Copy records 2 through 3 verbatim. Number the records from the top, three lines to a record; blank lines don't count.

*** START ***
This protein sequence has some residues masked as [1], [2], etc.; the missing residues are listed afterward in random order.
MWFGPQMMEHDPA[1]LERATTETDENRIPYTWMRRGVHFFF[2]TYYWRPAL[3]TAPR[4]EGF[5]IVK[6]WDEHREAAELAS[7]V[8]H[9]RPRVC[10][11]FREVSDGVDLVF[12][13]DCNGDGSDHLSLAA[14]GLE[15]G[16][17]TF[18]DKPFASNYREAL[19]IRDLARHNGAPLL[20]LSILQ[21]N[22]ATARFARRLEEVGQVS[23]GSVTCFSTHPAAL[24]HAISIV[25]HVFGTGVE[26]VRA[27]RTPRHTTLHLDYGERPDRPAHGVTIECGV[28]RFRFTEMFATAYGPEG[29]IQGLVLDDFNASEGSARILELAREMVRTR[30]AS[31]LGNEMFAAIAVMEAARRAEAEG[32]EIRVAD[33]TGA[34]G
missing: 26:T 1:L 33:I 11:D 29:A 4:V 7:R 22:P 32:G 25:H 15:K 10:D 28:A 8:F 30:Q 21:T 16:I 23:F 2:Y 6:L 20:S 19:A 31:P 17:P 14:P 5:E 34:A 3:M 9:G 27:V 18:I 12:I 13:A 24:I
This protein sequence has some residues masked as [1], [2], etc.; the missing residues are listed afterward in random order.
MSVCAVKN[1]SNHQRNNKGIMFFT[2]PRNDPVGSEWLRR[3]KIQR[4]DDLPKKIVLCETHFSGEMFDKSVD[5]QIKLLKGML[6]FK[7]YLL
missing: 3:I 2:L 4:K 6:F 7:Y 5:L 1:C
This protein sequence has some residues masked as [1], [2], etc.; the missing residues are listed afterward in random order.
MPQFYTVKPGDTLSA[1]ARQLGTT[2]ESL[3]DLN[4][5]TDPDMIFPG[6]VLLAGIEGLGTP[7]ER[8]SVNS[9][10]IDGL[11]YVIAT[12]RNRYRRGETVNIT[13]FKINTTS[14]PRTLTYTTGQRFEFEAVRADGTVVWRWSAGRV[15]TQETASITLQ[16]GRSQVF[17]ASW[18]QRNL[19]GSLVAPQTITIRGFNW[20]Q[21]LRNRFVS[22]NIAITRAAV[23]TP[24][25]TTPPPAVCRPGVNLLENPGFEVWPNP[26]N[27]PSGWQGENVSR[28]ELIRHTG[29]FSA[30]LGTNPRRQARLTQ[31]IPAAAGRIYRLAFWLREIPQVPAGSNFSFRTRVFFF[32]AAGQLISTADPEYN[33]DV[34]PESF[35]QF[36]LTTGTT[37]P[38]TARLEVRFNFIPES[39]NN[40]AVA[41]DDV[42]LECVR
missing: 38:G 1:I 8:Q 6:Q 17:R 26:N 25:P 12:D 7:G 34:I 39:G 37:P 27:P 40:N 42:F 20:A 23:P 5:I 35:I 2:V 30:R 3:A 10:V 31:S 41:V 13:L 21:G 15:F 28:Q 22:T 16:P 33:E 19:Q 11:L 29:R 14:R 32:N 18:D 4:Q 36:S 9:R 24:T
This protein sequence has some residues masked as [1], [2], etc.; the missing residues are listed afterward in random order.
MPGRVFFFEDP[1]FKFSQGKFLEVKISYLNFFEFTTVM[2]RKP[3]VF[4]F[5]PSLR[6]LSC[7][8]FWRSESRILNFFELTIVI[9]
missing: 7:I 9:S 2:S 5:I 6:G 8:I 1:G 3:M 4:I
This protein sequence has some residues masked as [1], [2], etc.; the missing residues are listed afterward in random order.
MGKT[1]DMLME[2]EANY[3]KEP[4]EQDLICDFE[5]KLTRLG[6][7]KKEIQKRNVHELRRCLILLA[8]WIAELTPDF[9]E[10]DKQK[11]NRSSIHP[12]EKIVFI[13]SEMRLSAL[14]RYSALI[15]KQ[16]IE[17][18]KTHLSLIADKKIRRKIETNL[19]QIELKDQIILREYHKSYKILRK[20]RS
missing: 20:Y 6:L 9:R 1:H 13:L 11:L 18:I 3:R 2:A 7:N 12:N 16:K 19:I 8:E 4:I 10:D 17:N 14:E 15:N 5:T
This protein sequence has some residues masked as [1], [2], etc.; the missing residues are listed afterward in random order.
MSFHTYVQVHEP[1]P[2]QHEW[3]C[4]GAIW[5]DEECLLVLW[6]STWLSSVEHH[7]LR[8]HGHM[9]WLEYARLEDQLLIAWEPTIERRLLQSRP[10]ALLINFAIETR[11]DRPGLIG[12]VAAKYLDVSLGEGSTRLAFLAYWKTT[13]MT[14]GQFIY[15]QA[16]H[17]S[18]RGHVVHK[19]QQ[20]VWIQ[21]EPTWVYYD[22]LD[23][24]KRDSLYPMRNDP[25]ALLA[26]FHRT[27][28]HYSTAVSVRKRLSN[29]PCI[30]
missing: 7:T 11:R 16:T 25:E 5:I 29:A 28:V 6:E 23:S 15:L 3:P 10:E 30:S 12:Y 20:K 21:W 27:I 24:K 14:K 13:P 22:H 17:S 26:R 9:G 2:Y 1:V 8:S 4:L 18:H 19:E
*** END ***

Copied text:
This protein sequence has some residues masked as [1], [2], etc.; the missing residues are listed afterward in random order.
MSVCAVKN[1]SNHQRNNKGIMFFT[2]PRNDPVGSEWLRR[3]KIQR[4]DDLPKKIVLCETHFSGEMFDKSVD[5]QIKLLKGML[6]FK[7]YLL
missing: 3:I 2:L 4:K 6:F 7:Y 5:L 1:C
This protein sequence has some residues masked as [1], [2], etc.; the missing residues are listed afterward in random order.
MPQFYTVKPGDTLSA[1]ARQLGTT[2]ESL[3]DLN[4][5]TDPDMIFPG[6]VLLAGIEGLGTP[7]ER[8]SVNS[9][10]IDGL[11]YVIAT[12]RNRYRRGETVNIT[13]FKINTTS[14]PRTLTYTTGQRFEFEAVRADGTVVWRWSAGRV[15]TQETASITLQ[16]GRSQVF[17]ASW[18]QRNL[19]GSLVAPQTITIRGFNW[20]Q[21]LRNRFVS[22]NIAITRAAV[23]TP[24][25]TTPPPAVCRPGVNLLENPGFEVWPNP[26]N[27]PSGWQGENVSR[28]ELIRHTG[29]FSA[30]LGTNPRRQARLTQ[31]IPAAAGRIYRLAFWLREIPQVPAGSNFSFRTRVFFF[32]AAGQLISTADPEYN[33]DV[34]PESF[35]QF[36]LTTGTT[37]P[38]TARLEVRFNFIPES[39]NN[40]AVA[41]DDV[42]LECVR
missing: 38:G 1:I 8:Q 6:Q 17:R 26:N 25:P 12:D 7:G 34:I 39:G 37:P 27:P 40:N 42:F 20:A 23:P 5:I 35:I 2:V 30:R 3:A 10:V 31:S 41:V 13:L 21:G 15:F 28:Q 22:T 16:P 33:E 19:Q 11:L 29:R 14:R 32:N 18:D 4:Q 36:S 9:R 24:T